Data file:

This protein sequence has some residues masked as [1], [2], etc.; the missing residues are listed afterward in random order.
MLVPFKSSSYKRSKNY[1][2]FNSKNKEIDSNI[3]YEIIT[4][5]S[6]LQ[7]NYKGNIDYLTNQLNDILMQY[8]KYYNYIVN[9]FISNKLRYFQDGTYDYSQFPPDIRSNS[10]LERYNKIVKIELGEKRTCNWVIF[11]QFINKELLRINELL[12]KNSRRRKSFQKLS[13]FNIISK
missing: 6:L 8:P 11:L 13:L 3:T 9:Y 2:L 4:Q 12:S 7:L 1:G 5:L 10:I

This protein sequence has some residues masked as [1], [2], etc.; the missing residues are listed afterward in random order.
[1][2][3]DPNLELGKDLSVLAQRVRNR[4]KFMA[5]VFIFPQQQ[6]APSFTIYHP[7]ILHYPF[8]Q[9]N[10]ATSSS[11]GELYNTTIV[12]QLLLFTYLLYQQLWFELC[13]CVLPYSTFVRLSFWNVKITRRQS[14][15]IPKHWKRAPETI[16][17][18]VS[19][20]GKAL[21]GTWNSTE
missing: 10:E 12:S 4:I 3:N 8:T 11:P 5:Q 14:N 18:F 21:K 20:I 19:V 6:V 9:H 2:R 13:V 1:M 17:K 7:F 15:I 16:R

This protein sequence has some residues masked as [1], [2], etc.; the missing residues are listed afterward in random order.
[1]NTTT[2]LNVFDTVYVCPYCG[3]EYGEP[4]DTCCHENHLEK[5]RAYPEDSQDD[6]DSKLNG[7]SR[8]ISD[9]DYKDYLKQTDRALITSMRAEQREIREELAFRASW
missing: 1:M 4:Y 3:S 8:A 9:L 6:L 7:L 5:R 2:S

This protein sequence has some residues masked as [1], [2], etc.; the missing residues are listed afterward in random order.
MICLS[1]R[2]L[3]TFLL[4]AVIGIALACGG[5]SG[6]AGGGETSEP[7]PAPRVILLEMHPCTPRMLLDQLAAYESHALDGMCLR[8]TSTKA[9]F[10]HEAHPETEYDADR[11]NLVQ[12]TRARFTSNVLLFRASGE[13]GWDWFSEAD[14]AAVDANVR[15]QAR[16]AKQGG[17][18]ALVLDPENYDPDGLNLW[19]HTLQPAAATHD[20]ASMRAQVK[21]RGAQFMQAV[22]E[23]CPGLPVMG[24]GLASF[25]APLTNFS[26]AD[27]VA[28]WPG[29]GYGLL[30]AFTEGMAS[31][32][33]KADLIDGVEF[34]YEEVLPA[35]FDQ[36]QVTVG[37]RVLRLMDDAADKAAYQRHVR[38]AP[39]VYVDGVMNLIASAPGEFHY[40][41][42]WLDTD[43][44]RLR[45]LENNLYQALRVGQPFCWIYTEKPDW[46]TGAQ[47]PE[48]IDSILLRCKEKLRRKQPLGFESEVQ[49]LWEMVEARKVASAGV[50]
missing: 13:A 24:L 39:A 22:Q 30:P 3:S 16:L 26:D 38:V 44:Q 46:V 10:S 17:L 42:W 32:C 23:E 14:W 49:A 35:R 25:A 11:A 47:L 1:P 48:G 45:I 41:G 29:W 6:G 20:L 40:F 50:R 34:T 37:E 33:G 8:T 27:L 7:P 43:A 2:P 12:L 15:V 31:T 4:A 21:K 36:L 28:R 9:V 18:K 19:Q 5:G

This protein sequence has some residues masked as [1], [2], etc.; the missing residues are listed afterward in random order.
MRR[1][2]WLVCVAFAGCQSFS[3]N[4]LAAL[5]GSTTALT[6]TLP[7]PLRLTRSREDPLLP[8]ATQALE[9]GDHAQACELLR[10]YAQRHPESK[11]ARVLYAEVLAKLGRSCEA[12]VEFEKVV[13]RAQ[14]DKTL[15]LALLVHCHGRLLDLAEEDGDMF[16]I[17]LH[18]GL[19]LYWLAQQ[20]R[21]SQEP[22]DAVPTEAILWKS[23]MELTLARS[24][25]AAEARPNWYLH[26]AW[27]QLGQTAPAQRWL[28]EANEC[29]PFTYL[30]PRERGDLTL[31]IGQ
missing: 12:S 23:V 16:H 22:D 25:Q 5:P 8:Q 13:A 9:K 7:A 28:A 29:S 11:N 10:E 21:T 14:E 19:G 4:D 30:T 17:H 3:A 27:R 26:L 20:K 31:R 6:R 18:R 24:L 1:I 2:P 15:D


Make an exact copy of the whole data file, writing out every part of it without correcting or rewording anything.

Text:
This protein sequence has some residues masked as [1], [2], etc.; the missing residues are listed afterward in random order.
MLVPFKSSSYKRSKNY[1][2]FNSKNKEIDSNI[3]YEIIT[4][5]S[6]LQ[7]NYKGNIDYLTNQLNDILMQY[8]KYYNYIVN[9]FISNKLRYFQDGTYDYSQFPPDIRSNS[10]LERYNKIVKIELGEKRTCNWVIF[11]QFINKELLRINELL[12]KNSRRRKSFQKLS[13]FNIISK
missing: 6:L 8:P 11:L 13:L 3:T 9:Y 2:L 4:Q 12:S 7:L 1:G 5:L 10:I

This protein sequence has some residues masked as [1], [2], etc.; the missing residues are listed afterward in random order.
[1][2][3]DPNLELGKDLSVLAQRVRNR[4]KFMA[5]VFIFPQQQ[6]APSFTIYHP[7]ILHYPF[8]Q[9]N[10]ATSSS[11]GELYNTTIV[12]QLLLFTYLLYQQLWFELC[13]CVLPYSTFVRLSFWNVKITRRQS[14][15]IPKHWKRAPETI[16][17][18]VS[19][20]GKAL[21]GTWNSTE
missing: 10:E 12:S 4:I 3:N 8:T 11:P 5:Q 14:N 18:F 21:K 20:I 19:V 6:V 9:H 2:R 13:V 1:M 17:K 7:F 15:I 16:R

This protein sequence has some residues masked as [1], [2], etc.; the missing residues are listed afterward in random order.
[1]NTTT[2]LNVFDTVYVCPYCG[3]EYGEP[4]DTCCHENHLEK[5]RAYPEDSQDD[6]DSKLNG[7]SR[8]ISD[9]DYKDYLKQTDRALITSMRAEQREIREELAFRASW
missing: 1:M 4:Y 3:S 8:A 9:L 6:L 7:L 5:R 2:S

This protein sequence has some residues masked as [1], [2], etc.; the missing residues are listed afterward in random order.
MICLS[1]R[2]L[3]TFLL[4]AVIGIALACGG[5]SG[6]AGGGETSEP[7]PAPRVILLEMHPCTPRMLLDQLAAYESHALDGMCLR[8]TSTKA[9]F[10]HEAHPETEYDADR[11]NLVQ[12]TRARFTSNVLLFRASGE[13]GWDWFSEAD[14]AAVDANVR[15]QAR[16]AKQGG[17][18]ALVLDPENYDPDGLNLW[19]HTLQPAAATHD[20]ASMRAQVK[21]RGAQFMQAV[22]E[23]CPGLPVMG[24]GLASF[25]APLTNFS[26]AD[27]VA[28]WPG[29]GYGLL[30]AFTEGMAS[31][32][33]KADLIDGVEF[34]YEEVLPA[35]FDQ[36]QVTVG[37]RVLRLMDDAADKAAYQRHVR[38]AP[39]VYVDGVMNLIASAPGEFHY[40][41][42]WLDTD[43][44]RLR[45]LENNLYQALRVGQPFCWIYTEKPDW[46]TGAQ[47]PE[48]IDSILLRCKEKLRRKQPLGFESEVQ[49]LWEMVEARKVASAGV[50]
missing: 13:A 24:L 39:A 22:Q 30:P 3:S 16:L 26:D 38:V 44:Q 46:V 10:S 17:L 42:W 32:C 23:E 14:W 49:A 35:R 25:A 11:A 47:L 1:P 48:G 45:I 41:G 29:W 6:G 20:L 40:F 50:R 34:T 37:E 33:G 8:T 27:L 7:P 43:A 2:P 12:L 15:V 31:T 4:A 21:K 36:L 28:R 9:V 18:K 19:Q 5:G

This protein sequence has some residues masked as [1], [2], etc.; the missing residues are listed afterward in random order.
MRR[1][2]WLVCVAFAGCQSFS[3]N[4]LAAL[5]GSTTALT[6]TLP[7]PLRLTRSREDPLLP[8]ATQALE[9]GDHAQACELLR[10]YAQRHPESK[11]ARVLYAEVLAKLGRSCEA[12]VEFEKVV[13]RAQ[14]DKTL[15]LALLVHCHGRLLDLAEEDGDMF[16]I[17]LH[18]GL[19]LYWLAQQ[20]R[21]SQEP[22]DAVPTEAILWKS[23]MELTLARS[24][25]AAEARPNWYLH[26]AW[27]QLGQTAPAQRWL[28]EANEC[29]PFTYL[30]PRERGDLTL[31]IGQ
missing: 12:S 23:V 16:H 22:D 25:Q 5:P 8:Q 13:A 9:K 7:A 28:A 29:S 11:N 10:E 21:T 14:E 19:G 4:D 30:T 17:H 3:A 27:R 26:L 20:K 31:R 6:R 18:R 24:L 1:I 2:P 15:D